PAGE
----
To most people, this sounds awfully like a search warrant—which is why a very common definition of the Anton Piller order is a “civil search warrant.” The Supreme Court itself noted this similarity. Thus the obvious question arises: How can Canadians be expected to sacrifice their privacy, without a chance for a prior hearing, for a mere civil dispute—that is, a private matter? And how can Canadians who refuse this intrusion be expected to sacrifice their liberty without having committed a crime? One would assume something like this to be blatantly unconstitutional.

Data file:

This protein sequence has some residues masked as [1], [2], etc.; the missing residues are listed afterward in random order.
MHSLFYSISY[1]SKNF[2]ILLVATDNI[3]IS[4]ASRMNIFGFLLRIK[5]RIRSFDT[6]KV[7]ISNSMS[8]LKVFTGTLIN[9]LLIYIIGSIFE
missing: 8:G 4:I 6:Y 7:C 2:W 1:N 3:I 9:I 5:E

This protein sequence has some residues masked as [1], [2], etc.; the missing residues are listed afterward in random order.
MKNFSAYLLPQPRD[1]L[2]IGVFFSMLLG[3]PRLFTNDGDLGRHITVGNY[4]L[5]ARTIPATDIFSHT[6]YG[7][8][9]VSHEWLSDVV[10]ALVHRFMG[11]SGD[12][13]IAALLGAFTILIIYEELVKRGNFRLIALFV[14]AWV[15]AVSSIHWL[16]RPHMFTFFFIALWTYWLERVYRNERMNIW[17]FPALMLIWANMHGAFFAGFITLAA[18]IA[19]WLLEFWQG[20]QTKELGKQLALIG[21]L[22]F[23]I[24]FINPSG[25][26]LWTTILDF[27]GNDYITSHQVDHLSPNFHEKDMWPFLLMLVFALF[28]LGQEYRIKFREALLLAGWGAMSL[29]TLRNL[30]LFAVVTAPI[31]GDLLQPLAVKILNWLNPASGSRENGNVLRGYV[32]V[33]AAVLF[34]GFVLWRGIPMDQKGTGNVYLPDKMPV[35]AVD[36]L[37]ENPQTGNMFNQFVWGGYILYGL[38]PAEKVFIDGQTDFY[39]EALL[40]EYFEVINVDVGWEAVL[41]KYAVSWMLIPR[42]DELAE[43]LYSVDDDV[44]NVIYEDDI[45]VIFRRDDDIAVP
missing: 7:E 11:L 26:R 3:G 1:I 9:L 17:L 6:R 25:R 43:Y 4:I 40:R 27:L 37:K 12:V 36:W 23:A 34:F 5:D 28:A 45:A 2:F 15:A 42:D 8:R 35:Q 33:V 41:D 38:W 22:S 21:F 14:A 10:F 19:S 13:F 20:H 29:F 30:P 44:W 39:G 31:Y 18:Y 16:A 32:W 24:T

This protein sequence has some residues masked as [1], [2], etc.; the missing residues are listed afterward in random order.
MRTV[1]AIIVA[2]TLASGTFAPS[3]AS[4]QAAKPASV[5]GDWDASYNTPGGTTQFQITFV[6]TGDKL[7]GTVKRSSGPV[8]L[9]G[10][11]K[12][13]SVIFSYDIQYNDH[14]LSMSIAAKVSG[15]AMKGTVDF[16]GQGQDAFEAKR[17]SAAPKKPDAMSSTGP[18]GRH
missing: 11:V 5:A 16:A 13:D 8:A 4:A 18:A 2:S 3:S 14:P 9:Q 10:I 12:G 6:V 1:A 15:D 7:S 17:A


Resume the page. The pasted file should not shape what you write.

Unfortunately, constitutional challenges of the Anton Piller order are few and far between. Despite its very real potential for abuse—and the very real examples thereof—the order is most often used by large corporations against itinerant street vendors over the sale of copyright-infringing merchandise. It is of little surprise, then, that Anton Piller defendants typically lack the means to challenge the order. Moreover, even in those rare few instances where a judicial challenge has been mounted, courts have generally chosen to uphold the Anton Piller order, most often finding that the Charter does not apply it, or that the order meets all the criteria of constitutional scrutiny. Courts have not even been willing to strike down a more pernicious and uniquely Canadian variant of the order: the “rolling” or “John (or Jane) Doe” Anton Piller order, which is issued without a named defendant, and which may thus be used to conduct searches and seizures against multiple defendants!